RBM 24/1

The long nineteenth century




     
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This volume presents the guiding theme “The long nineteenth century”, and proposes critical reflections on issues related to music in Brazil during that period, focusing particularly on identity and alterity from different perspectives as approached by cultural criticism, reception history, sociology, style studies, cultural history, and popular music studies. It counts on the contributions of Ralph Locke (University of Rochester), Marcos Virmond and Irandi Daroz (Sacred Heart University), Zoltan Paulinyi (University of Evora), Márcio Páscoa (State University of Amazonas), Lutero Rodrigues (Sao Paulo State University), João Vidal (UFRJ), Marcelo Verzoni (UFRJ) and Uliana Ferlim (University of Brasilia).

The tribute to Jaime Diniz by Ricardo Lins is followed by reviews of Fábio Zanon (Royal Academy of Music, London) and Maria Lúcia Pascoal (Unicamp) on recently published books.

The RBM pays tribute to Brazilian music historian Vasco Mariz for his 90th birthday with the interview of Ricardo Tacuchian (Unirio and the Brazilian Academy of Music).

André Cardoso (UFRJ, Brazilian Academy of Music) presents the score “Gavota” and “Minueto” for strings from O Contratador dos Diamantes, by Francisco Braga, located in the collection of this Brazilian institution, completing the course of this volume devoted to the nineteenth century.


EDITORIAL

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ARTICLES


A Broader View of Musical Exoticism

Ralph P. Locke 

Abstract

Most previous writings on musical exoticism reflect the unspoken assumption that a work is perceived by the listener as exotic only if it incorporates distinctively foreign or otherwise highly unusual elements of musical style. This “Exotic Style Only” Paradigm often proves revelatory, especially for purely instrumental works. In operas and other musicodramatic works set in exotic locales, by contrast, music is heard within a narrative “frame” that shapes the listener’s response. Yet the existing literature on “the exotic in music” tends to restrict its attention to those few scenes or passages (in such works) that “sound non-Western.” It also tends to leave unmentioned the many Baroque-era operas and dramatic oratorios that focus on despicable Eastern tyrants. The present article proposes an “All the Music in Full Context” Paradigm to help make sense of a variety of exotic portrayals that are strikingly diverse in message and means. Relevant issues are discussed by analysing some passages of the following works: Rameau’s Les Indes galantes; Belshazzar, by Handel; Bizet’s Carmen; and Puccini’s Madama Butterfly. In each case, the full range of artistic components—including musical devices that lie within or outside the traditional exotic vocabulary—enriches our understanding of how diversely, powerfully, sometimes disturbingly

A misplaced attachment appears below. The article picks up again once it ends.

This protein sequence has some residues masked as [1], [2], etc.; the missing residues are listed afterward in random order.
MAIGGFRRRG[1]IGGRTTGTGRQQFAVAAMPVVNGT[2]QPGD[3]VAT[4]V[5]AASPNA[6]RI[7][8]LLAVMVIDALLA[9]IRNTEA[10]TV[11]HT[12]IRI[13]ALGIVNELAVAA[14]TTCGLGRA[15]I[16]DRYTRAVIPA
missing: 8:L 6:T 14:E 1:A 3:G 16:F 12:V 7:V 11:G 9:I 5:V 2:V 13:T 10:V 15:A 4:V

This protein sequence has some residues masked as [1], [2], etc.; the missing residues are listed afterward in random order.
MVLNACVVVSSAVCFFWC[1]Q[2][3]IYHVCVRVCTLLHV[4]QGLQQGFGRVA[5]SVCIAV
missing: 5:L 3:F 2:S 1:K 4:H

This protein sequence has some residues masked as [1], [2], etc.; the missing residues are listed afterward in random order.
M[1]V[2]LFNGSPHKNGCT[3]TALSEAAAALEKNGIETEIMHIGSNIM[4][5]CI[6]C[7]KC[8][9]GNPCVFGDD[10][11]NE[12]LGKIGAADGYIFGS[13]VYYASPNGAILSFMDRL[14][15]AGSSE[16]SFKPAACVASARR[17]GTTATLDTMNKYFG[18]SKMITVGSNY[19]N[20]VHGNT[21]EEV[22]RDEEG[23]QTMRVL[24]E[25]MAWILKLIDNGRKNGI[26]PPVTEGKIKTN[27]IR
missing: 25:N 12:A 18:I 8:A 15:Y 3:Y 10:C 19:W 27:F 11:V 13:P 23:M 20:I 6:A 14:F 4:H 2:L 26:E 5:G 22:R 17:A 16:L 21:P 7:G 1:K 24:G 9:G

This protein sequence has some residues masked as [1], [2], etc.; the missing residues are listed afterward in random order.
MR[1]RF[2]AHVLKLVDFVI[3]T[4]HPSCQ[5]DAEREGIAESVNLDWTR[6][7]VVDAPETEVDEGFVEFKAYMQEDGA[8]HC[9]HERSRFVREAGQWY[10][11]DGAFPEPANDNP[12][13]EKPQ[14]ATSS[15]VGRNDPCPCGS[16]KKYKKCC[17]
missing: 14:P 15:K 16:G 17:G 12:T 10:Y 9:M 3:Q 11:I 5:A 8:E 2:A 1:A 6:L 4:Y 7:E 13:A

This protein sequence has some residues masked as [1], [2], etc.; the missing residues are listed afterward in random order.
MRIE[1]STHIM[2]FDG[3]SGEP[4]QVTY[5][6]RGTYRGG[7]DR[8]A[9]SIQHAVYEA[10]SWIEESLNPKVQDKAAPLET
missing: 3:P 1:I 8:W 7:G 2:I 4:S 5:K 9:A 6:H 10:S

Keywords

Opera – 18th – 19th century – exoticism.

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Orientalism and musicodramatic discourse in the “Notturno” from Condor by Carlos Gomes

Marcos Virmond e Irandi Daroz 

Abstract

Condor was premiered at La Scala in Milan in 1891. Based on an oriental subject, the opera had no further success due, in part, to its outmoded libretto. However, the music of Gomes shows a significant advancement towards a new approach to melodic structure and motivic cohesion. The works of Carlos Gomes have been poorly discussed in terms of musical analysis, an essential way to review the myth and to reveal the true mature and competent artist. This article aims to analyze the relations between musical and dramatic discourse of the “Notturno” that precedes the third act of Condor, considering the conventions of exoticist opera as well as broader musicodramatic approaches in late nineteenth-century opera. This study reaches the conclusion that the “Notturno” presents a summing up of the dramatic events of the precedent acts, and sets up to the final act of the opera.

Keywords

musical analysis – opera – orientalism – exoticism – Antonio Carlos Gomes – 19th century – music in Brazil. 

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Transcriptions for violin solo, by Flausino Vale

Zoltan Paulinyi 

Abstract

A recent release of new works from the Flausino Vale’s (1894–1954) collection allowed access to more than one hundred of his transcriptions for solo violin. This article fully publishes three works in this category: Bernardino Belém de Souza’s “A Casinha Pequenina” (The little house), variations upon Franz Lehár’s song “Paganini” and the first part of Chopin’s Étude n° 3 opus 10, renamed to “Tristeza Eterna – canção” (Eternal sorrow – song) by Flausino. The first piece shows transcription creativity under two aspects: with and without bow. The second uses the transcription as a theme for developing an original work. The third explores the polyphonic technique on the violin. These works intend to show that transcriptions can add value to original compositions..

Keywords

Flausino Vale – transcription – arrangement – violin solo – 19th century – 20th century – music in Brazil.

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Opera as a reflection on the construction of space and identity in nineteenth-century Amazon

Márcio Páscoa 

Abstract

The nineteenth century testified a shift of strategy for space and cultural trends in Amazon, Brazil. Supported by huge revenues from Rubber Boom, the Amazon region attained wealth that were reversed in diverse goods. Opera served not only to make ‘bourgeois’ statements but transformed itself in a vehicle to discuss ideas about Mankind, identity and environment.